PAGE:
The Chinese Time Machine by Ian Watson (book review)

The new short story collection from Ian Watson is titled ‘The Chinese Time Machine’ and 160 of its 260 pages are taken up with four stories featuring that device. Broken by Brexit, England now relies on wealthy, velvet-gloved China, so Oxford scholars David Mason and Rajit Sharma work for the Time Institute of Beijing, though still based at home. On some missions they are accompanied by the beautiful Maggie Mo, a high ranking official in that organisation with a taste for adventure.

In ‘Brave New World By Oscar Wilde’, the pair go back to fetch Oscar into a future where he is revered and can produce more great works. They return to 1897 to recover him from Berneval-le-Grand on the north coast of France, cleverly plotting his disappearance so it will pass without too many questions. In fiction, we can let dear old Oscar, Van Gogh, Lovecraft and others who died at a low point know how they came to be loved. Alas, in life, we can’t.

‘The Kidnap Of Fibonacci’ involves them in a trip to 12th century Algeria to abduct the mathematician as part of a plot to prevent the growth of rapacious western capitalism which leads to habitat collapse and will cause the extinction of humanity. Finding Fibonacci is a complicated conundrum as he was never known by that name in his own era.

The longest story in the book, ‘The Emperor’s New Wallpaper’, a novella really, involves rescuing Napoleon Bonaparte from death by wallpaper poisoning in his second exile to the island of Saint Helena. This gets very involved with surprising twists. Watson has clearly researched history for these tales or knows it well already. The future Chinese authorities are credited with benign aims that are rather at odds with their current behaviour but perhaps things will turn out that way. After all, it’s only 150 years since the height of the British Empire and all its evils.

The final time machine adventure, ‘Sherlock Holmes And The Butterfly Effect’, is pure fun involving Sherlock Holmes. Ian Watson has a surprising revelation about Watson. Maggie Mo seems surprisingly enchanted by powerful, intelligent men with the potential to change history. She had the hots for Napoleon, too.

Another story, ‘Heinrich Himmler In The Barcelona Hallucination Cell’ is set in the past but doesn’t involve the Chinese time machine. I can’t say much about it without giving away the plot but suffice to say it was smart and the historical background was accurate as far as I can tell, which is quite far as I’ve read ‘The Rise And Fall Of The Third Reich’ by William L. Shirer twice and recommend it to you.

The rest of the collection features far out fiction on a variety of themes. ‘Monkey Business’ is set in ‘the city of Scribe where thirty-seven robot monkeys type in the Templum daily from dawn till dusk. An adventurous lass named Betty sets off to see the city, meeting a playful person called Orlando on the way. The entire economy of the surrounding area is dedicated to keeping those robot monkeys typing so that one day, perhaps, they will produce a copy of a play by the Bard. Hints about its true nature are dropped near the end.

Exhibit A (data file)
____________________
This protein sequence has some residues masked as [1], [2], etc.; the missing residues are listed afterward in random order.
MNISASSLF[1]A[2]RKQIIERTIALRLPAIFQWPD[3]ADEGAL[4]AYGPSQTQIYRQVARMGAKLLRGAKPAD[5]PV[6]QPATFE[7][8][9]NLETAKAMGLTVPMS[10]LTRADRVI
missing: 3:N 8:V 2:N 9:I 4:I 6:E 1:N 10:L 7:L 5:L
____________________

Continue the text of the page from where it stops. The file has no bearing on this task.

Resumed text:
‘When The Aliens Stop To Bottle’ is a dark tale of irresistible creatures from another world who have conquered humanity far too easily and sometimes collect sample specimens to study. Trapped on a train, Toby and Jen hope to avoid abduction.

‘Clickbeetle’ is a good idea. A clickbeetle, constantly clicking, is put into the ear of people who concentrate too much on their own consciousness, posting all about themselves on social media. Posting at least three times a day is obligatory to be part of society but Suzan nearly always used the word ‘I’ in posts. The clickbeetle, which soon becomes like the legendary Chinese water torture, is her punishment.

Isaac Asimov, not famous for his aliens, won the Hugo and Nebula Awards in the early seventies with ‘The Gods Themselves’ for inventing the most alien aliens anyone could imagine. Bah! In ‘Journey To The Anomaly’ (translated from PanLang by Ian Watson), the author comes up with five of the weirdest lifeforms ever. Fluffle, Crusty, Wedgy, Boomboomba and our narrator, Ten-tacles, are journeying from their starclump to an odd planetary system where all the worlds appear to have almost circular orbits! This could not be natural! The trip isn’t easy and there may be mutiny on board.

I haven’t read any of Ian Watson’s novels but his philosophy with short stories and it’s a good one, is clearly to have fun. Fun with characters, history, language, science and plot. He seems to ‘enjoy it as a lark or as a fascinating adventure’ as Berenson wrote to Bradbury. ‘How different from the workers in the heavy industry that professional writing has become.’ That suits me fine. Mark you, there are serious considerations about economics, politics and history underpinning some stories and Himmler isn’t anyone’s idea of a laugh but, in general, this is meant to entertain and does. At the risk of getting a clickbeetle for using yet another perpendicular pronoun, I recommend it.

Eamonn Murphy

April 2023

(pub: NewCon Press, 2023. 274 page enlarged paperback. Price: £13.77 (UK). ISBN: 978-1-91495-347-7. Ebook price: £ 4.99 (UK))

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